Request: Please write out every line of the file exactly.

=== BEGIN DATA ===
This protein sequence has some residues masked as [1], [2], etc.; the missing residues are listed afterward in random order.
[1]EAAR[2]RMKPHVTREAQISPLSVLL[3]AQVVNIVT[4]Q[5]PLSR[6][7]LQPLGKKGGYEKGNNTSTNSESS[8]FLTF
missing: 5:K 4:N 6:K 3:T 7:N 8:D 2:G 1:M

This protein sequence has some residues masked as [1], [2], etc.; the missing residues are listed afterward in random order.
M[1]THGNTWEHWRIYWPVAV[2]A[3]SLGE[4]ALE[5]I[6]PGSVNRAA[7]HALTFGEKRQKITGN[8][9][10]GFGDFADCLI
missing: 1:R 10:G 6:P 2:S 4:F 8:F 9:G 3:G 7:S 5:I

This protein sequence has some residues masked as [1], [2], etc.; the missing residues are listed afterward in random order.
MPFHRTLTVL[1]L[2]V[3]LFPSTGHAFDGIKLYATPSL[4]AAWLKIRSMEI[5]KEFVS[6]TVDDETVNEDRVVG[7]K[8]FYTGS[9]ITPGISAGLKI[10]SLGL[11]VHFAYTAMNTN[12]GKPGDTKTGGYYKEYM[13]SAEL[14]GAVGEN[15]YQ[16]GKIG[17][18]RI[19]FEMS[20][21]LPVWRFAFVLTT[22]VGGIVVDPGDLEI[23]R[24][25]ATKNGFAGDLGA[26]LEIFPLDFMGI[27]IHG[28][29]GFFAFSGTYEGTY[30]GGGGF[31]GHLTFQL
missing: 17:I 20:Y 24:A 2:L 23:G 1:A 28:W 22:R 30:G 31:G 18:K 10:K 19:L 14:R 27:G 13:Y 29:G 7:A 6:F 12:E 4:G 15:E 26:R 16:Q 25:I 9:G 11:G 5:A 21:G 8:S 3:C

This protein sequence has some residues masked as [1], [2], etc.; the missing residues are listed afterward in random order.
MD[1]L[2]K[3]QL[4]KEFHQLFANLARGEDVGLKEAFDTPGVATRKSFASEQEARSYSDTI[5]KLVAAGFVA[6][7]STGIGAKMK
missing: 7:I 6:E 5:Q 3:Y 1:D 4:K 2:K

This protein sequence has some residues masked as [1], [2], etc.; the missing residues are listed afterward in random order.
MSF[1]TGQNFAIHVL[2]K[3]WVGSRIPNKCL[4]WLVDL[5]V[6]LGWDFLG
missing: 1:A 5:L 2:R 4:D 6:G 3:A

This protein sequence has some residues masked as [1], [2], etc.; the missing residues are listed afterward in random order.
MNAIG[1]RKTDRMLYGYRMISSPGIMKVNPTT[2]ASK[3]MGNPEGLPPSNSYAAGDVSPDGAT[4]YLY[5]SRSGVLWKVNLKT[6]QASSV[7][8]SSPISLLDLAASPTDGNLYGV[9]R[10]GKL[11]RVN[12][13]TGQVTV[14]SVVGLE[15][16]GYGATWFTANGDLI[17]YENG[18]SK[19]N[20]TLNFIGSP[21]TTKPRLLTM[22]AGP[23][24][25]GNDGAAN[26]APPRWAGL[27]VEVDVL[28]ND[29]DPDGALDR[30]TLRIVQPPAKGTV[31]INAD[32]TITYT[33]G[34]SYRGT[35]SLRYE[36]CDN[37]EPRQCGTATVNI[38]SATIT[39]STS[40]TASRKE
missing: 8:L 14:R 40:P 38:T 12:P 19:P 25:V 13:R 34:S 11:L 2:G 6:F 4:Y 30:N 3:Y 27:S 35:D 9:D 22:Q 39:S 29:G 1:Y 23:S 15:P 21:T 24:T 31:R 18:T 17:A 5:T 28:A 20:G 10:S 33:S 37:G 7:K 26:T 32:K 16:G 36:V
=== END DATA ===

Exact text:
This protein sequence has some residues masked as [1], [2], etc.; the missing residues are listed afterward in random order.
[1]EAAR[2]RMKPHVTREAQISPLSVLL[3]AQVVNIVT[4]Q[5]PLSR[6][7]LQPLGKKGGYEKGNNTSTNSESS[8]FLTF
missing: 5:K 4:N 6:K 3:T 7:N 8:D 2:G 1:M

This protein sequence has some residues masked as [1], [2], etc.; the missing residues are listed afterward in random order.
M[1]THGNTWEHWRIYWPVAV[2]A[3]SLGE[4]ALE[5]I[6]PGSVNRAA[7]HALTFGEKRQKITGN[8][9][10]GFGDFADCLI
missing: 1:R 10:G 6:P 2:S 4:F 8:F 9:G 3:G 7:S 5:I

This protein sequence has some residues masked as [1], [2], etc.; the missing residues are listed afterward in random order.
MPFHRTLTVL[1]L[2]V[3]LFPSTGHAFDGIKLYATPSL[4]AAWLKIRSMEI[5]KEFVS[6]TVDDETVNEDRVVG[7]K[8]FYTGS[9]ITPGISAGLKI[10]SLGL[11]VHFAYTAMNTN[12]GKPGDTKTGGYYKEYM[13]SAEL[14]GAVGEN[15]YQ[16]GKIG[17][18]RI[19]FEMS[20][21]LPVWRFAFVLTT[22]VGGIVVDPGDLEI[23]R[24][25]ATKNGFAGDLGA[26]LEIFPLDFMGI[27]IHG[28][29]GFFAFSGTYEGTY[30]GGGGF[31]GHLTFQL
missing: 17:I 20:Y 24:A 2:L 23:G 1:A 28:W 22:R 30:G 31:G 18:K 10:K 19:L 14:R 27:G 13:Y 29:G 7:A 6:F 12:E 4:G 15:E 26:R 16:Q 25:I 9:G 11:G 5:A 21:G 8:S 3:C

This protein sequence has some residues masked as [1], [2], etc.; the missing residues are listed afterward in random order.
MD[1]L[2]K[3]QL[4]KEFHQLFANLARGEDVGLKEAFDTPGVATRKSFASEQEARSYSDTI[5]KLVAAGFVA[6][7]STGIGAKMK
missing: 7:I 6:E 5:Q 3:Y 1:D 4:K 2:K

This protein sequence has some residues masked as [1], [2], etc.; the missing residues are listed afterward in random order.
MSF[1]TGQNFAIHVL[2]K[3]WVGSRIPNKCL[4]WLVDL[5]V[6]LGWDFLG
missing: 1:A 5:L 2:R 4:D 6:G 3:A

This protein sequence has some residues masked as [1], [2], etc.; the missing residues are listed afterward in random order.
MNAIG[1]RKTDRMLYGYRMISSPGIMKVNPTT[2]ASK[3]MGNPEGLPPSNSYAAGDVSPDGAT[4]YLY[5]SRSGVLWKVNLKT[6]QASSV[7][8]SSPISLLDLAASPTDGNLYGV[9]R[10]GKL[11]RVN[12][13]TGQVTV[14]SVVGLE[15][16]GYGATWFTANGDLI[17]YENG[18]SK[19]N[20]TLNFIGSP[21]TTKPRLLTM[22]AGP[23][24][25]GNDGAAN[26]APPRWAGL[27]VEVDVL[28]ND[29]DPDGALDR[30]TLRIVQPPAKGTV[31]INAD[32]TITYT[33]G[34]SYRGT[35]SLRYE[36]CDN[37]EPRQCGTATVNI[38]SATIT[39]STS[40]TASRKE
missing: 8:L 14:R 40:P 38:T 12:P 19:P 25:V 13:R 34:S 11:L 2:G 6:F 4:Y 30:N 3:Y 27:S 35:D 9:D 22:Q 39:S 29:G 1:Y 23:S 15:P 21:T 24:T 31:R 18:T 17:A 5:T 28:A 20:G 10:S 33:S 37:G 7:K 26:T 32:K 16:G 36:V